The victories give the Crimson its second six-game winning streak this season. Following its last such run, the players took a two-week break for exams, before being pummeled by the University of Virginia and losing by 10 points to Arizona State. As the team continues to experience scoring droughts, and Yale continues to excel, it is possible—even probable—that Harvard will at some point experience another setback. 

Nonetheless, Amaker’s squad has grown substantially since December. According to guard Matt Brown ’14 (’15), many players have been “investing more” by putting in extra time to study film and practice. According to Miller, the team is “focus[ing] on the basics” and avoiding becoming “comfortable” and “complacent.” Above all, the squad has benefitted from senior leadership. As guard Alex Nesbitt ’15 has said, he and his classmates want “to finish things out the right way.” 

In 2012, when this year’s seniors were freshmen and chasing Harvard’s first NCAA tournament berth since 1946, Amaker told the team, “The closer you get to the mountain top, the stronger you have to be!” Beginning with a visit from Penn and Princeton next weekend, the Crimson has six games to withstand whatever storms Mother Nature and the Ivy League throw at them. Whether they succeed remains to be seen—but they are now facing the climb together.

Tidbits

  • Senior center Kenyatta Smith returned to the court against Cornell for the first time since injuring his knee and foot against Boston College in January. He played only one minute, but head coach Tommy Amaker reported that Smith, who anchored Harvard’s front court during the 2012-2013 season, is practicing fully.

  • Freshman Andre Chatfield scored seven points, grabbed three rebounds, and played spirited defense in 15 minutes against Cornell. The shooting guard, who saw more court time earlier in the season before injuring his foot, has helped to spell Saunders and may feature prominently on future Crimson squads.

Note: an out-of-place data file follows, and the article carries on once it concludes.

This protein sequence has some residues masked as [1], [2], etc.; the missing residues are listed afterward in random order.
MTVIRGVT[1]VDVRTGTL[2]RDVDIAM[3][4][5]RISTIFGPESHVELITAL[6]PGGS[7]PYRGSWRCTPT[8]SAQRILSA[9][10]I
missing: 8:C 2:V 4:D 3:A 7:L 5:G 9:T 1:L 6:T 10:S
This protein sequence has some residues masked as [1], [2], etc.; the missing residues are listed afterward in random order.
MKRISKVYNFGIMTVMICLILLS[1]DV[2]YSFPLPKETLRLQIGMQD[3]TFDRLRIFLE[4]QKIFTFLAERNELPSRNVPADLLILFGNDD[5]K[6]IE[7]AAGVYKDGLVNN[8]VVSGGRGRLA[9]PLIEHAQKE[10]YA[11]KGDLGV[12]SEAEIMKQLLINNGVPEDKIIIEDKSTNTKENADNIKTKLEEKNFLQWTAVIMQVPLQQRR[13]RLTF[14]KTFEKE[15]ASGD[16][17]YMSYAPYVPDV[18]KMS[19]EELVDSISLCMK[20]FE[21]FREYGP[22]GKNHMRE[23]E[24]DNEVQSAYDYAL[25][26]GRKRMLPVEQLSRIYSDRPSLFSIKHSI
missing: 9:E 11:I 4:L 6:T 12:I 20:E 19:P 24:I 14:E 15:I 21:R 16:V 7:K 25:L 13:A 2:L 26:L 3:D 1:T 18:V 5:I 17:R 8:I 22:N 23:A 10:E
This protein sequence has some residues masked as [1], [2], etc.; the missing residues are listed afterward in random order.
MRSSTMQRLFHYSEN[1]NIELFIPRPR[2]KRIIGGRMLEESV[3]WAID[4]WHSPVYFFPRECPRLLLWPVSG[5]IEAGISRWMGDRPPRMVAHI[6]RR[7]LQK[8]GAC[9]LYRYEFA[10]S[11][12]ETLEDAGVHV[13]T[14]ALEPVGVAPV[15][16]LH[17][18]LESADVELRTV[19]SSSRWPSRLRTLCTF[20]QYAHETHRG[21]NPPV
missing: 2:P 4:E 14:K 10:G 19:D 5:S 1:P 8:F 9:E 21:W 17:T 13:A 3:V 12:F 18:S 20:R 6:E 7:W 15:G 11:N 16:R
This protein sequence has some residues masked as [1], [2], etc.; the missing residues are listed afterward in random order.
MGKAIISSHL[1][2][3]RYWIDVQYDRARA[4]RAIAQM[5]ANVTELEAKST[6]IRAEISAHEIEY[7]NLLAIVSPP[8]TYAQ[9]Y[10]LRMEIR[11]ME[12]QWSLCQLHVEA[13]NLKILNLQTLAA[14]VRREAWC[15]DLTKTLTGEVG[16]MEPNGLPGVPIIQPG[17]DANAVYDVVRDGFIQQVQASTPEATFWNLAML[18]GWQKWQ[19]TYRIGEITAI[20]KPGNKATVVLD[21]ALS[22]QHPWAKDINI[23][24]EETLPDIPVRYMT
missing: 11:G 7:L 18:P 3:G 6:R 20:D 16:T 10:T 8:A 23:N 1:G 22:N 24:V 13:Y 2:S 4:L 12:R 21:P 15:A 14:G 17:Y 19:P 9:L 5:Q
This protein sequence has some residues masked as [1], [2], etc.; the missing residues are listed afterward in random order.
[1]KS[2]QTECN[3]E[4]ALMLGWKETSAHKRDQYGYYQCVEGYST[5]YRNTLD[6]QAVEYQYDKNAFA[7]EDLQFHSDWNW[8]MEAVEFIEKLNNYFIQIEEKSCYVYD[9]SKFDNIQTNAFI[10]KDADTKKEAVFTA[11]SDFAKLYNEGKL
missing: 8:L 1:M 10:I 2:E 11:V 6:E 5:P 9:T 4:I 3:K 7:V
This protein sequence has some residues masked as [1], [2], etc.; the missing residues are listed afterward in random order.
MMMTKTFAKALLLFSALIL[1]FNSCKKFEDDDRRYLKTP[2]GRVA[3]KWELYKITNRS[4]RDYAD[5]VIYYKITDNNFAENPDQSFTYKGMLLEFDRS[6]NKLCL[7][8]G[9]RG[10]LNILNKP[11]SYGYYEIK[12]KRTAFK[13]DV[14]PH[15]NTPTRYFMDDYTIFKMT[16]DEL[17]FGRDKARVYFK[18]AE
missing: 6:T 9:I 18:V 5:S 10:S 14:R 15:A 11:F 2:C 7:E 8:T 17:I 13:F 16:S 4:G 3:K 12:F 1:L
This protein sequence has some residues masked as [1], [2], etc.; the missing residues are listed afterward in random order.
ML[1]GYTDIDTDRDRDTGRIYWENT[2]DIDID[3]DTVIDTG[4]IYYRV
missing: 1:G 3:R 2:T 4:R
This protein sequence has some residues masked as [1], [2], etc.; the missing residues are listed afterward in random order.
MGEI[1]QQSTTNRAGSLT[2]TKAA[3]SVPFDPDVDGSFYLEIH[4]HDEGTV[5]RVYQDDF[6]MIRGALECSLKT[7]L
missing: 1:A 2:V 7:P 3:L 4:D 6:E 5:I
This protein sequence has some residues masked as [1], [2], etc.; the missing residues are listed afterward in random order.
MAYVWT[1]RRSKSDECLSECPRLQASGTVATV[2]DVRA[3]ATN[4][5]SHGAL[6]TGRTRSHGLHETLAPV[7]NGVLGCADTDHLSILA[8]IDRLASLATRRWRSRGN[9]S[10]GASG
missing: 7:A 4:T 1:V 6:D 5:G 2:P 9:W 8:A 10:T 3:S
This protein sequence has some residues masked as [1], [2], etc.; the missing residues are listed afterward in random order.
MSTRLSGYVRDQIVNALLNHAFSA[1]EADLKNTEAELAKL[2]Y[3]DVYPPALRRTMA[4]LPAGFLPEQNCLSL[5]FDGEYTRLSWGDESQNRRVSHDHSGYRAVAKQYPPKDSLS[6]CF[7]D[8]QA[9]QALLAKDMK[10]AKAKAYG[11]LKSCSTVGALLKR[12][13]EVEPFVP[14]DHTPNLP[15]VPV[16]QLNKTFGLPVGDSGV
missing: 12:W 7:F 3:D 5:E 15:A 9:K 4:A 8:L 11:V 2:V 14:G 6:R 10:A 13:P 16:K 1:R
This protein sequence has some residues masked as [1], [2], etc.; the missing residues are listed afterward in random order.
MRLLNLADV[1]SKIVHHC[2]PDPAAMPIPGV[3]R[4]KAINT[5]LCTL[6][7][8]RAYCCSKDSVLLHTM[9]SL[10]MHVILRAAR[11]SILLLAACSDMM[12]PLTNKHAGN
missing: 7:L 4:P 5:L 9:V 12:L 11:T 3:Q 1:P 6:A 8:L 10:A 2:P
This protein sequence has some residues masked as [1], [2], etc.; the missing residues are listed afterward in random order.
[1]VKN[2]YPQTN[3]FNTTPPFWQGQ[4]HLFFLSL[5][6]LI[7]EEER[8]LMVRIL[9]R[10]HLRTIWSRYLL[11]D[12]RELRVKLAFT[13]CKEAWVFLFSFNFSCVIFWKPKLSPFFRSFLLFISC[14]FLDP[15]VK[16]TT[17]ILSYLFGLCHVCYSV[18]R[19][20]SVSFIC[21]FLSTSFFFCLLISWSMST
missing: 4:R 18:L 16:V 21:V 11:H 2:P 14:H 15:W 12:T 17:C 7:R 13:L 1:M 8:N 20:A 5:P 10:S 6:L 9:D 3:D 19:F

• After falling to Columbia 59-43 in Manhattan on Friday, the Harvard women’s basketball team—which was hit hard by the flu—upended Cornell 61-57 in Ithaca on Saturday. Leading the way again for the Crimson was senior co-captain Erin McDonnell, who scored 17 points against the Big Red and 10 against Columbia. Next up for the Crimson (10-12 overall, 3-5 Ivy), is a road trip to Penn and still-undefeated Princeton.

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Sorry, dude: Senior linebacker Chase Guillory (45), junior linebacker Charlie Walker (41), and junior defensive lineman John Pirrmann (86) swallowed up Yale's star freshman Zane Dudek, who was held to 64 yards.
Photograph by Tim O'Meara/The Harvard Crimson

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Catch as catch can: Justice Shelton-Mosley made the most of limited space to snag this pass for a 45-yard gain. The junior wideout had a team-high four receptions.
Photograph by Tim O'Meara/The Harvard Crimson

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The Harvard basketball teams will look to hang the first Ivy League championship banners in newly renovated Lavietes Pavilion.